The most crucial players in your NRL Fantasy starting squad aren’t the star players you bring in at the start of the season.
They are the cut-price bargains, who not only free up spending money to spend on the rest of your squad but also have the potential to rapidly rise in value in the opening weeks of the campaign.
With player prices changing from the end round one based on each player’s Fantasy scores, grabbing the right cash cows could give you a $10 million team in no time.
Here’s my take on the top 10 most popular players under $400,000.
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Titans 2RF/HLF, $325,000, in 43% of teams
A Penrith bench player in 2017, Cartwright’s move to the Gold Coast will make him a starting lock and almost certainly a value buy in NRL Fantasy.
Pros: Cartwright ticks almost all the boxes for a Fantasy cash cow. Cheap price? Check. (His break even is just 22.) Fantasy pedigree? Check. (He scored 50 points a game in 2016.) Opportunity to improve this year? Check. (His role should increase significantly as a go-to man for the Titans.)
Cons: Cartwright was nowhere near his best last season and is now at a team expected to struggle. More minutes alone won’t necessarily make him a high scorer if his performances don’t improve.
Sea Eagles HLF, $228,000, in 31% of teams
The only cheapie who is locked into a starting spot in the halves in round one, Manly recruit Croker will fill the spot vacated by the underrated Blake Green this season.
Pros: Good job security, highly rated at the Sea Eagles, will play 80 minutes.
Cons: He won’t be a dominant half alongside marquee man Daly Cherry-Evans, so could be restricted to very few kick metres and attacking stats. Will largely rely on his running game and tackles to score Fantasy points.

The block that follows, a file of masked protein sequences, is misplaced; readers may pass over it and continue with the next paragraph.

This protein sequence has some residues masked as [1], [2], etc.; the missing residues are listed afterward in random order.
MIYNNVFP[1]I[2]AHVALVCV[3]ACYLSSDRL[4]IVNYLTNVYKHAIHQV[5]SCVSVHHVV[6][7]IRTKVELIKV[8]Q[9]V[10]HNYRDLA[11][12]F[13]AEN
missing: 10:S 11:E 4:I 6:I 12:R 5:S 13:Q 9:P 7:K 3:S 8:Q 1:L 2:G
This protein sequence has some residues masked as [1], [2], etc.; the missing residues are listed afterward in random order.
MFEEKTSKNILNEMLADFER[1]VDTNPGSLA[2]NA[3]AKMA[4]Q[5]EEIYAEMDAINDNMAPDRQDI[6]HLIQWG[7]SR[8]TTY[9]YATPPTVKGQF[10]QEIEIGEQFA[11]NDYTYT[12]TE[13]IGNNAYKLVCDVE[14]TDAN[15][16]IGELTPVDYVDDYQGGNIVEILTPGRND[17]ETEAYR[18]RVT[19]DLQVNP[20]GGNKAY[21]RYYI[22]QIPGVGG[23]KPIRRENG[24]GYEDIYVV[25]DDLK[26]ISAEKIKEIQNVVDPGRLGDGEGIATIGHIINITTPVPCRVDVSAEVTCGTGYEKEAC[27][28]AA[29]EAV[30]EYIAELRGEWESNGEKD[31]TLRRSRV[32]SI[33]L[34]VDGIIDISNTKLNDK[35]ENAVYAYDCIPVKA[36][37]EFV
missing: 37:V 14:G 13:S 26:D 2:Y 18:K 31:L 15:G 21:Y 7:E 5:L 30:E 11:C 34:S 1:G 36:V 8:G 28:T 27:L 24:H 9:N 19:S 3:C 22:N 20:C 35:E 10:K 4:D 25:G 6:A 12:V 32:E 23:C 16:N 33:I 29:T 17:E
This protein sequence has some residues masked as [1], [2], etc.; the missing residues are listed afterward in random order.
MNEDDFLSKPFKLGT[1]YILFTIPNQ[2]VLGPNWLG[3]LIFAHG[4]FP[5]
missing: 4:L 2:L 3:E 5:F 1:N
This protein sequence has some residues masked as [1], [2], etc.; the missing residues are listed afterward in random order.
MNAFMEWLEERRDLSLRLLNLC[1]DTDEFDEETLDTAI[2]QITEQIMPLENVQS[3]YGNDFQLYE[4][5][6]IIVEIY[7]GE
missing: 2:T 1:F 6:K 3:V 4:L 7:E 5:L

Broncos FRF, $365k, in 30% of teams
After a couple of years out of the NRL, Lodge has been given a chance by the Broncos and is set to replace Adam Blair in Brisbane’s starting front row.
Pros: Lodge starred for the Redcliffe Dolphins in the Intrust Super Cup last season and is capable of playing big minutes up front for Brisbane. A break-even of 25 means he could jump $150,000 in value if he manages a mediocre 35 points a game.
Cons: He only has a dozen NRL matches to his name and hasn’t played at this level for a couple of years, so there are no guarantees Lodge will be an instant success at the Broncos.
Warriors CTR/WFB, $283k, in 29% of teams
The Kiwis international joins the Warriors after a stint with English Super League club Warrington Wolves. Bofore that he spent a couple of seasons with the Penrith Panthers.
Pros: Looks set for a starting berth, and as an experienced player he should hold onto a spot in the centres.
Cons: Warriors outside backs are notoriously erratic options in Fantasy, and Hiku himself has never really been a strong Fantasy scorer.
Wests Tigers CTR, $228k, in 26% of teams
After a strong World Cup campaign with Fiji, Milne joins the new-look Tigers after being largely used off the bench for the Dragons last season.
Pros: If he gets a start in the centres he should be a steal.
Cons: Will he start? Milne seems to have fallen down the pecking order in the pre-season, with Esan Marsters and Kevin Naiqama preferred in the centres. If he’s limited to a bench spot – let alone misses a place in the 17 – he won’t improve on last year’s Fantasy performances.
Sharks WFB, $212k, in 22% of teams